The Royal Opera House bring the earliest surviving opera, Monteverdi's L'Orfeo, to Chalk Farm's Roundhouse.
It seems appropriate that the earliest opera which survives in its entirety should be a paean to the power of music.
In first opera, Claudio Monteverdi returned to the classical myth of Orpheus, a musician so accomplished that his lyre defied death.
The Royal Opera House relocate from their Covent Garden home to the Roundhouse in Chalk Farm, presenting Monteverdi’s groundbreaking dramatic work for the first time in the company’s history. With Michael Boyd, former Artistic Director of the Royal Shakespeare Company, making his directing debut and early music specialist Christian Curnyn conducting, L’Orfeo promises to be unmissable.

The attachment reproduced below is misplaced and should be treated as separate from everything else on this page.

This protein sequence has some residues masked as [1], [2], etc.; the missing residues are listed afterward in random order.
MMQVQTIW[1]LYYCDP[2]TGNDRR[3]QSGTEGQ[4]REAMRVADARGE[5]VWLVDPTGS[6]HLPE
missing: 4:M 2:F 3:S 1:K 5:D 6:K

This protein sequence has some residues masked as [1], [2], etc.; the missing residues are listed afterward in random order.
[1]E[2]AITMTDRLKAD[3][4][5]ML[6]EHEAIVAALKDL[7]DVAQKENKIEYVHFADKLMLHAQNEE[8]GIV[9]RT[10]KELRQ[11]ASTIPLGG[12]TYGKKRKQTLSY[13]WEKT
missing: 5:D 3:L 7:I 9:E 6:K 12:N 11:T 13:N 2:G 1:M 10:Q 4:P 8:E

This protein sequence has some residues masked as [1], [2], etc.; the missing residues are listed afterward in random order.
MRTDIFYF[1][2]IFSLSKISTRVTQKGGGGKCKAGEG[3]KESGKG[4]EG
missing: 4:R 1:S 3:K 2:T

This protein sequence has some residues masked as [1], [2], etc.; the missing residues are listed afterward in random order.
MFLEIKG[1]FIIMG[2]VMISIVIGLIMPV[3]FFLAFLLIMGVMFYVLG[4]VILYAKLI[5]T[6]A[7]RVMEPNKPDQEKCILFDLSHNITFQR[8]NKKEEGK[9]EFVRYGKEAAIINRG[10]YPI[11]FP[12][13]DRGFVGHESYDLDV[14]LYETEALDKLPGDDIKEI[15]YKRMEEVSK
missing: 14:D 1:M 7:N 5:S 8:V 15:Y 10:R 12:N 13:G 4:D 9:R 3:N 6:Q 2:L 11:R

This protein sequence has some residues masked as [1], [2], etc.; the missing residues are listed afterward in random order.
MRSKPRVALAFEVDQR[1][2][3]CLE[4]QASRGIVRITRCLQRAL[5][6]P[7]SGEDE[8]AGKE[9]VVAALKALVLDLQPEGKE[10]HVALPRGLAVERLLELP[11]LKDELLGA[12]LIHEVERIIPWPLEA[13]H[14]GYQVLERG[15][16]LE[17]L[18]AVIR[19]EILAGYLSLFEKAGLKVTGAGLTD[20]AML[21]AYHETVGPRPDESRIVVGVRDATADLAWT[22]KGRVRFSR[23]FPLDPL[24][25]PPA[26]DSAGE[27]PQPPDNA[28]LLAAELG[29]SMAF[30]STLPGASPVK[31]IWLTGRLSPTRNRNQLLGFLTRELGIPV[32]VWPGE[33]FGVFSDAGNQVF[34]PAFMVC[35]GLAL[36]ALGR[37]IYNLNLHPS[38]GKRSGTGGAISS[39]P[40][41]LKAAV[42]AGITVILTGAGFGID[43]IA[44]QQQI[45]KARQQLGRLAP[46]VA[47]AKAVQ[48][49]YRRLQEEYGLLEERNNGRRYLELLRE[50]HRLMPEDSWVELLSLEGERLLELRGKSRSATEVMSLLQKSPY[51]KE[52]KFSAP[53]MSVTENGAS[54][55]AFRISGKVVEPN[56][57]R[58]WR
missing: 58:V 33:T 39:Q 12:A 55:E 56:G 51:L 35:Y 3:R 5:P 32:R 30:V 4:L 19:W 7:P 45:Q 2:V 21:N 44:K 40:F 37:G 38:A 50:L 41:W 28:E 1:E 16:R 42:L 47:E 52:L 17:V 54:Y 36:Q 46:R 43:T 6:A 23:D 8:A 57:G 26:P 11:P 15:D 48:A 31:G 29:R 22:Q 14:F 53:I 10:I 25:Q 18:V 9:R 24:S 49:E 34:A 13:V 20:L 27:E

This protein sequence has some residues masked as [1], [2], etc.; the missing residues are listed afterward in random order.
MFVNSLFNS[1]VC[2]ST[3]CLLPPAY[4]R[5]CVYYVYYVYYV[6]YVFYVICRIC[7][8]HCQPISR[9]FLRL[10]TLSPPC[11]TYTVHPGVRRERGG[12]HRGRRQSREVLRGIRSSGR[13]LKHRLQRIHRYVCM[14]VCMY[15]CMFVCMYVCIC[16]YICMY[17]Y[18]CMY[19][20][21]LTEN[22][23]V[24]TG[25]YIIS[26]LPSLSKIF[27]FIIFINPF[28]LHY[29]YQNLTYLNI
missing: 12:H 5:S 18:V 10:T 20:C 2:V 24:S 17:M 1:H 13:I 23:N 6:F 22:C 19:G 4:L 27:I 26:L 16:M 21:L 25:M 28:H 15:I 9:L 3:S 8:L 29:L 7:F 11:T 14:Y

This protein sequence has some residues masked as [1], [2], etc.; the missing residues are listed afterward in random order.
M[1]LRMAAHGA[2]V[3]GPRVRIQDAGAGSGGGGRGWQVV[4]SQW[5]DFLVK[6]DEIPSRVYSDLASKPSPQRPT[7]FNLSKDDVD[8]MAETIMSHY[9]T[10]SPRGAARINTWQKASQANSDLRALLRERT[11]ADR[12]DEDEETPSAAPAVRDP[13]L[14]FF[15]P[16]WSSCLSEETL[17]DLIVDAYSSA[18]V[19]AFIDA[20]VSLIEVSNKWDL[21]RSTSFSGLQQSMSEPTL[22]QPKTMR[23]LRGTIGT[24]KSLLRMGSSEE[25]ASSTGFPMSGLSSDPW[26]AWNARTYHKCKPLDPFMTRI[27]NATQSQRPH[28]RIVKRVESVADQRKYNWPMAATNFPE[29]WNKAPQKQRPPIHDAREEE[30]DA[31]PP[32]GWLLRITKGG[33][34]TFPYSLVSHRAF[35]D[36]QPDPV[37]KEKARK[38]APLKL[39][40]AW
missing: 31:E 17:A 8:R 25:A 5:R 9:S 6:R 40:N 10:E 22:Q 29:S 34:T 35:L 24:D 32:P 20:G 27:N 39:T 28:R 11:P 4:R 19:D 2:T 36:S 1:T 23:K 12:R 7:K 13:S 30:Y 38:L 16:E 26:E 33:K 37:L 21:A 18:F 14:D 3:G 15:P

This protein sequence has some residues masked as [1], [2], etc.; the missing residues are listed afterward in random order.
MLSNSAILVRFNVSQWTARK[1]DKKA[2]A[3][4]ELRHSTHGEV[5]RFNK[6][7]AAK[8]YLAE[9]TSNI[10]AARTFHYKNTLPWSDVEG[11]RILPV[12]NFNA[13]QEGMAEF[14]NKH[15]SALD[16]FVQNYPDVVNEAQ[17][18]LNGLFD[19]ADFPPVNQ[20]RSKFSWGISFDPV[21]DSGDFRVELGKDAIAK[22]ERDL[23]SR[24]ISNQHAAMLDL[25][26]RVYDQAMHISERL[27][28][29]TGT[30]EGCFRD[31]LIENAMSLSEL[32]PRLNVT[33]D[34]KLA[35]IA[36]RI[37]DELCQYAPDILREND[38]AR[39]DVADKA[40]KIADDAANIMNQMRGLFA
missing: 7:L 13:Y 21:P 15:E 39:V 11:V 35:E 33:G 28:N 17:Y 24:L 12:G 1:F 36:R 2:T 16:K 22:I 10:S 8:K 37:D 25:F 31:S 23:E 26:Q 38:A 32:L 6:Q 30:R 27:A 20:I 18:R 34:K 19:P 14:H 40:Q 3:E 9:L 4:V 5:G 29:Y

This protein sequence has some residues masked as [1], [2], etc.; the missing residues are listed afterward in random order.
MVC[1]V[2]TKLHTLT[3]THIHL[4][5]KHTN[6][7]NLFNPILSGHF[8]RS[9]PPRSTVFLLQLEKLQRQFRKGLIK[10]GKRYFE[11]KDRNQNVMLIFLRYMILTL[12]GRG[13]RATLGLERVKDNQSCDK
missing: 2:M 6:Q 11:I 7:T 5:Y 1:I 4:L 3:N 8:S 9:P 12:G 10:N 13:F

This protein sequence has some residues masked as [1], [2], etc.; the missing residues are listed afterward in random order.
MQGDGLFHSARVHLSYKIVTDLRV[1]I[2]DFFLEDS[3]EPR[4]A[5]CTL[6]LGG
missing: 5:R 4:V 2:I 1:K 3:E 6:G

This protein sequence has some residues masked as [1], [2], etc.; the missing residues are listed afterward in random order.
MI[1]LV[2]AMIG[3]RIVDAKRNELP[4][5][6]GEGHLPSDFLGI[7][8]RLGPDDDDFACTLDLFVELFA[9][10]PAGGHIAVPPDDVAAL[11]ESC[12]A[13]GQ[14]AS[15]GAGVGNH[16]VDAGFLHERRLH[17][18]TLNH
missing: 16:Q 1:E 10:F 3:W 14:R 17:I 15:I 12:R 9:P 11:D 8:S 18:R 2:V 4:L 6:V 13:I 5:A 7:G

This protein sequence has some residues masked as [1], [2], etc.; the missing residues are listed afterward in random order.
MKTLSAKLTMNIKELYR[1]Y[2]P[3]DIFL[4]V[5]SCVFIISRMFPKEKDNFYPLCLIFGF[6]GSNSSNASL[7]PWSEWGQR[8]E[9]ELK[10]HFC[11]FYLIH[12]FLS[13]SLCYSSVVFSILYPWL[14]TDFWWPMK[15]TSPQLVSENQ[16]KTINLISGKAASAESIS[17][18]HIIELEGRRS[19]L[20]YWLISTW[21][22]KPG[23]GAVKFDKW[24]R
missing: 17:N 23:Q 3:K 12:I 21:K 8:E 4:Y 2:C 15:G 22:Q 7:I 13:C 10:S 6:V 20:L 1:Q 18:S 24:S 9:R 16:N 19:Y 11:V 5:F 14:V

Although it was composed over 400 years ago, L’Orfeo has lost none of its impact. Opening with rousing fanfares, the opera includes colourful harmonies in madrigal style, lively dances, chilling representations of the underworld and stirring laments. The work saw Monteverdi advance his revolutionary new style of recitative: with speech-like rhythms over sparse accompaniment, it embraced the expressive potential of the text to dramatic effect.
The exciting young cast includes Mary Bevan, known for her sparkling soprano; Susanna Hurrell, acclaimed for herexpressivity in Baroque repertoire; and the up-and-coming Hungarian-Romanian baritone Gyula Orendt. Book now to see this landmark production/
|Where||Roundhouse, Chalk Farm Road, London, NW1 8EH | MAP|
|Nearest tube||Chalk Farm (underground)|
13 Jan 15 – 24 Jan 15, 7:30 PM – 9:45 PM
|Website||Click here for more information via ROH|